The bucket 80 a includes an outlet opening 106 in lower portion 86, and the outlet opening 106 aligns with an opening 108 in the sidewall of the tank 30. A purge flow passage 88 (e.g., formed in part by pipe/tube 88 a) extends from the opening 106 of the scrap collecting bucket to a location away from the tank and out of the wash zone. In this case the tube 88 a extends to a location external of the primary housing 110 of the warewash machine to a scrap collecting container 90 external of the chamber within the housing. The external scrap collecting container 90 traps food debris but allows liquid to move to a drain path (e.g., via drain tube 92). The external scrap collecting container 90 may include a removable strainer 94, such that personnel may occasionally remove the strainer and empty collected food debris into the garbage or other disposal unit. Notably, this can be done without shutting down the warewash machine.
The purge flow passage 88 from the scrap collecting volume 80 is configured such that during liquid recirculation and spraying within the wash zone a normal operating water level 112 in the tank 30 is below a level that forces collected food debris along the flow passage 88. Specifically, at least a portion of the purge flow passage extends upward as shown so that part (e.g., part 88 b) of the purge flow passage is higher than both the outlet opening 106 and the normal operating level 112. However, upon cessation of liquid recirculation and spraying within the wash zone, falling liquid in suspension (e.g., which may be on the order of 3-6 gallons or more) not only pushes debris on the pan 102 into the opening 104, but also causes the water level in the tank 30 to rise to a higher level that creates a sufficient head pressure to force collected food and other scrap debris and water to move along the flow passage 88. Specifically, the water level in the tank rises to a level 114 that is higher than the highest flow passage part 88 b. Thus, the water level in the tank rises to a level that causes a flushing operation to occur along the purge flow passage 88.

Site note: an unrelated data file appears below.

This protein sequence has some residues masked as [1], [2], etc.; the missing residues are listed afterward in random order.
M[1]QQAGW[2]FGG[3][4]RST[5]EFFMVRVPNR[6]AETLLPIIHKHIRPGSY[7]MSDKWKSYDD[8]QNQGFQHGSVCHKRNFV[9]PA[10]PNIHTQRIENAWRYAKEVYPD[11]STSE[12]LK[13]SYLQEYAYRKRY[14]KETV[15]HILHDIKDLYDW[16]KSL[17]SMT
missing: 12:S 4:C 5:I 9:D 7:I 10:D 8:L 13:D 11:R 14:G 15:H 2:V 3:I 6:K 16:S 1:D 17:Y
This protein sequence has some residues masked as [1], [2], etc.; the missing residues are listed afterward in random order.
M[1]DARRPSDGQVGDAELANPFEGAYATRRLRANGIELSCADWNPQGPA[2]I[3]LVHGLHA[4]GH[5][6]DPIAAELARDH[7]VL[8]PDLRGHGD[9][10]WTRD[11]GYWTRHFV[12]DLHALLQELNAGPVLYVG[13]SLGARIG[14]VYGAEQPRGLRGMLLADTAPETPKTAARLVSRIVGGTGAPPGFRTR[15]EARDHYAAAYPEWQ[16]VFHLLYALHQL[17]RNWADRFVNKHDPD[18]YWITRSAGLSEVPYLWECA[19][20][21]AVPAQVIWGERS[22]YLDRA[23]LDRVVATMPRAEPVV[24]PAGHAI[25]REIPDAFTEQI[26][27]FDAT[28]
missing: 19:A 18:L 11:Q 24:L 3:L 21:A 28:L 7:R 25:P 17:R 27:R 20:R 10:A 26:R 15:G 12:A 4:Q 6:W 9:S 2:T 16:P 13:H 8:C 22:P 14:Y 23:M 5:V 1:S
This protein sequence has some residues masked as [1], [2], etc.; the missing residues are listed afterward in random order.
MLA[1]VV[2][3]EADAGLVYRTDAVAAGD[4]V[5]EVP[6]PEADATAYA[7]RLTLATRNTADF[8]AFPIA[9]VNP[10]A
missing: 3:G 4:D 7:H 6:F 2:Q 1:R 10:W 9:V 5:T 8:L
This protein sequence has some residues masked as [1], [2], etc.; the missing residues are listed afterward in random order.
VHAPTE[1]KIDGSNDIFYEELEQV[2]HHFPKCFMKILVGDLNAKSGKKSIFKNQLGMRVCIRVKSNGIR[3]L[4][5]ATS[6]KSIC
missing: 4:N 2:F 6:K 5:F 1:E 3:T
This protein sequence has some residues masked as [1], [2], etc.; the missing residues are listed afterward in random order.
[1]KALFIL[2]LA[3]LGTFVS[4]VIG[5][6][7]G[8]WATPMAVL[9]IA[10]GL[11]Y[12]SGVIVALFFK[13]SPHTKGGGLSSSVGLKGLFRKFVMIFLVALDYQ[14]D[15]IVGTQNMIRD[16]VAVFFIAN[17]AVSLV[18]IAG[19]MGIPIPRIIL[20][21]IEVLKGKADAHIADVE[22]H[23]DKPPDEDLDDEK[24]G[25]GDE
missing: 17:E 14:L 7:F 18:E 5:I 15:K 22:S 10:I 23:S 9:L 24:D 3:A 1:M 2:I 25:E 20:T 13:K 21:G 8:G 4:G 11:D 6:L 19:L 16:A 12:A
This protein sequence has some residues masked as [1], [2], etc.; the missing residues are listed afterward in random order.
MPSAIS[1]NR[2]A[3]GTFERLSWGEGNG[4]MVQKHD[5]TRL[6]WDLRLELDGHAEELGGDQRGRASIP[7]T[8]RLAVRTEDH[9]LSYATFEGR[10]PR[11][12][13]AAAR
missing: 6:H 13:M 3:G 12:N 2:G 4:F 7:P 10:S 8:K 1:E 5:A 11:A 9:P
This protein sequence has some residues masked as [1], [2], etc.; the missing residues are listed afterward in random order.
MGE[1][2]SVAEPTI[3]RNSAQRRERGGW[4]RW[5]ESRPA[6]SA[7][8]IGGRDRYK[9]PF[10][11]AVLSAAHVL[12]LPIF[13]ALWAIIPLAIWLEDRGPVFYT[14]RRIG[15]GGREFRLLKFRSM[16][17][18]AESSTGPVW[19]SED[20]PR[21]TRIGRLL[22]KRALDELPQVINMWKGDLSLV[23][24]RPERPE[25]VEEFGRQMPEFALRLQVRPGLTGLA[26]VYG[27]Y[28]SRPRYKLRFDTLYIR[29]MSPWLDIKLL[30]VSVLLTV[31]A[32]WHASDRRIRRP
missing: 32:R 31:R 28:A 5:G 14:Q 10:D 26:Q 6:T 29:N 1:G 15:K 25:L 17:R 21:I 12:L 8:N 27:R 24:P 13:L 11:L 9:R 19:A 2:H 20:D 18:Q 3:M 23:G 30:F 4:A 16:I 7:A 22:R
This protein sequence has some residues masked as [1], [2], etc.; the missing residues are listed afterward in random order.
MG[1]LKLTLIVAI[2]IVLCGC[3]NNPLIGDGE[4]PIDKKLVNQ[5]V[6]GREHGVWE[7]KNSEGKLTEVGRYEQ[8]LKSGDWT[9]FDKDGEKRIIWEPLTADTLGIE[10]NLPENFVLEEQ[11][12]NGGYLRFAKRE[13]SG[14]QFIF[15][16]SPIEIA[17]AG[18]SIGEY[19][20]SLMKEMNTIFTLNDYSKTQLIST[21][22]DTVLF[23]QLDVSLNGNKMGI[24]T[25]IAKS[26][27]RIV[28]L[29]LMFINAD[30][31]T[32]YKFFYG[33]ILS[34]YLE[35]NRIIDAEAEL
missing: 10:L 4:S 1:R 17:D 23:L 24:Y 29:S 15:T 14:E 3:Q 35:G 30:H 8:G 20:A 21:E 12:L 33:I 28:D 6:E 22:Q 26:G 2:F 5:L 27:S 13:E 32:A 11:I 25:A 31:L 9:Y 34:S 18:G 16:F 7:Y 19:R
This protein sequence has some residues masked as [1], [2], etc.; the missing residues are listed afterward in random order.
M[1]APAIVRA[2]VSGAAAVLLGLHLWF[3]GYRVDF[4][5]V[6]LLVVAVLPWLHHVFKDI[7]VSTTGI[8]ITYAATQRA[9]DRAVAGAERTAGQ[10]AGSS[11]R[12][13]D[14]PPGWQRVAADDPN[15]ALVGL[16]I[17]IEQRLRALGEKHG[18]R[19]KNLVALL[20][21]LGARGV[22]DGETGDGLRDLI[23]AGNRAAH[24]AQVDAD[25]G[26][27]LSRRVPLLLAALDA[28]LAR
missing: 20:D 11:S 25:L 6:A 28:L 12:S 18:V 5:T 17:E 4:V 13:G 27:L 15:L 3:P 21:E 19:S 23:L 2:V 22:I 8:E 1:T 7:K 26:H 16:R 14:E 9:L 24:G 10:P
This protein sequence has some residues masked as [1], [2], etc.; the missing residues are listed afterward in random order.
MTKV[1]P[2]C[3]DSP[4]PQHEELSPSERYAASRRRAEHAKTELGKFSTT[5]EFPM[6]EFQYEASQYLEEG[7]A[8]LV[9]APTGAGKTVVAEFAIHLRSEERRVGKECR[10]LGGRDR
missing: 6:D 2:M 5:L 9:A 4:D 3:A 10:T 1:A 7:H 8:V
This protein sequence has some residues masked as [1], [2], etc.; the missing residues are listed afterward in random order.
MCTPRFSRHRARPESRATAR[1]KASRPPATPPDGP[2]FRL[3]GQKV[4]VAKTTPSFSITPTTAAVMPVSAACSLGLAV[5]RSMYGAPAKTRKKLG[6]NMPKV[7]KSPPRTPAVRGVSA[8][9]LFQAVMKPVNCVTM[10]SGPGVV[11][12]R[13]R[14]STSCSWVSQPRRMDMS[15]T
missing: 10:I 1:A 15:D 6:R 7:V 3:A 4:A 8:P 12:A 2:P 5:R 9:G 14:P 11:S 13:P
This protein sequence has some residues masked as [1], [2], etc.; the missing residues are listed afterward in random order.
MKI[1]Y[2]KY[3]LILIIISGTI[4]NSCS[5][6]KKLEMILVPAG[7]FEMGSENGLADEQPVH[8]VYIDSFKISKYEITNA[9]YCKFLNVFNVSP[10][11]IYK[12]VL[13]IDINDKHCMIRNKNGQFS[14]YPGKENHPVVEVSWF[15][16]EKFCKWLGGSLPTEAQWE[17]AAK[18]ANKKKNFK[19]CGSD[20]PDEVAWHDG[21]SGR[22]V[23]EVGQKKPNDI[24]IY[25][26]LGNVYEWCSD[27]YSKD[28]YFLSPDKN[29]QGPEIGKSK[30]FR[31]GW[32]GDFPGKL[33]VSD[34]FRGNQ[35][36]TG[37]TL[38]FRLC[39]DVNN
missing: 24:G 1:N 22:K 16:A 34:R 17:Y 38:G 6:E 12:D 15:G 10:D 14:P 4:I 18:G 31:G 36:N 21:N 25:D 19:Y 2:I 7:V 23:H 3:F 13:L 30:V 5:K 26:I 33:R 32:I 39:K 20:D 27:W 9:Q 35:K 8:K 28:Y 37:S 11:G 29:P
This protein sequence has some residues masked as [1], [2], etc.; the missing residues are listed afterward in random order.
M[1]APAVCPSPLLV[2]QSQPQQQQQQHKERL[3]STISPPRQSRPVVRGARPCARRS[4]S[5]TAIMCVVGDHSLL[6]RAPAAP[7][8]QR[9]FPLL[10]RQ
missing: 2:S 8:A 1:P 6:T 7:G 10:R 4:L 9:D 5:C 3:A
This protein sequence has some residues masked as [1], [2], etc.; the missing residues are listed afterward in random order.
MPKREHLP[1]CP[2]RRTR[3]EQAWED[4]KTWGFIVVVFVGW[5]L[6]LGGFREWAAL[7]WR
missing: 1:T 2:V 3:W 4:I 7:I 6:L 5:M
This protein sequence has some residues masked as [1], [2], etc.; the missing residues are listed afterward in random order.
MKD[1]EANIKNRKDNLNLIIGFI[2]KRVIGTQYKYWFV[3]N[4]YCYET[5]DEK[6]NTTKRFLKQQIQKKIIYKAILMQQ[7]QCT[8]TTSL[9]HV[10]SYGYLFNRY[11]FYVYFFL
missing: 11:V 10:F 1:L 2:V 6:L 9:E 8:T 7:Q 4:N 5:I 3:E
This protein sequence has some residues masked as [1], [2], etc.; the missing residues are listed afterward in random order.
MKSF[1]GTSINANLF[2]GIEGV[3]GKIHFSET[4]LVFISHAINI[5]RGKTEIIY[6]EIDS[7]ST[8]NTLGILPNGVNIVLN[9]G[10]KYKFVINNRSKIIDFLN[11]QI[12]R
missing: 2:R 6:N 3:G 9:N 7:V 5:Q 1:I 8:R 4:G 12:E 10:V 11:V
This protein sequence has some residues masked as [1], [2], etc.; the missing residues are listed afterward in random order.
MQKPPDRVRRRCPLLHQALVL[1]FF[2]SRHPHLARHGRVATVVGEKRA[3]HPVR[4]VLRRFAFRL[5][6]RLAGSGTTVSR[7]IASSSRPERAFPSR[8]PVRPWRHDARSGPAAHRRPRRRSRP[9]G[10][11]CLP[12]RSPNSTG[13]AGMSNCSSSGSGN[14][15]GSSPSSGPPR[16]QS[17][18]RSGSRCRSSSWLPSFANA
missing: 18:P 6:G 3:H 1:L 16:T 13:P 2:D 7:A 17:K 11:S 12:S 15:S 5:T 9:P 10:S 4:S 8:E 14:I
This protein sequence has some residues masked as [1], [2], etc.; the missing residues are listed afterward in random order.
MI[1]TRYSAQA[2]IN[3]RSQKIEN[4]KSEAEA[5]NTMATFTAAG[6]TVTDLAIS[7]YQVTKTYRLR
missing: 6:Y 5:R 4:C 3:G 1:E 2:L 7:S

In some embodiments the flushing operation may produce a temporary siphon effect (e.g., suction cause by a falling liquid column at the far end of the tube 88 a) along the purge flow passage 88. In other embodiments, it is simply the large rush of the suspended water into the scrap collecting that flushes the debris along the passage until the water level within the scrap collecting volume falls below the highest flow passage part 88 b, with little or no siphon effect being created.
When recirculation in the wash zone begins again, the tank water level will again fall to and remain at a level below that which causes flushing. Replenishing of the water level in the wash tank may be achieved by flows of final rinse water that are directed to the wash tank after spraying and/or by a separate replenish path.
Various techniques may be used to initiate the flushing operation. For example, a controller may be configured to at least temporarily stop liquid recirculation and spraying in the wash zone based upon one or more of (i) a timed basis (e.g., every 3-10 minutes) and/or (ii) detection of the absence of wares in the chamber (e.g., based upon one or more rack detectors of the machine) and/or (iii) detection of debris within the scrap collecting bucket.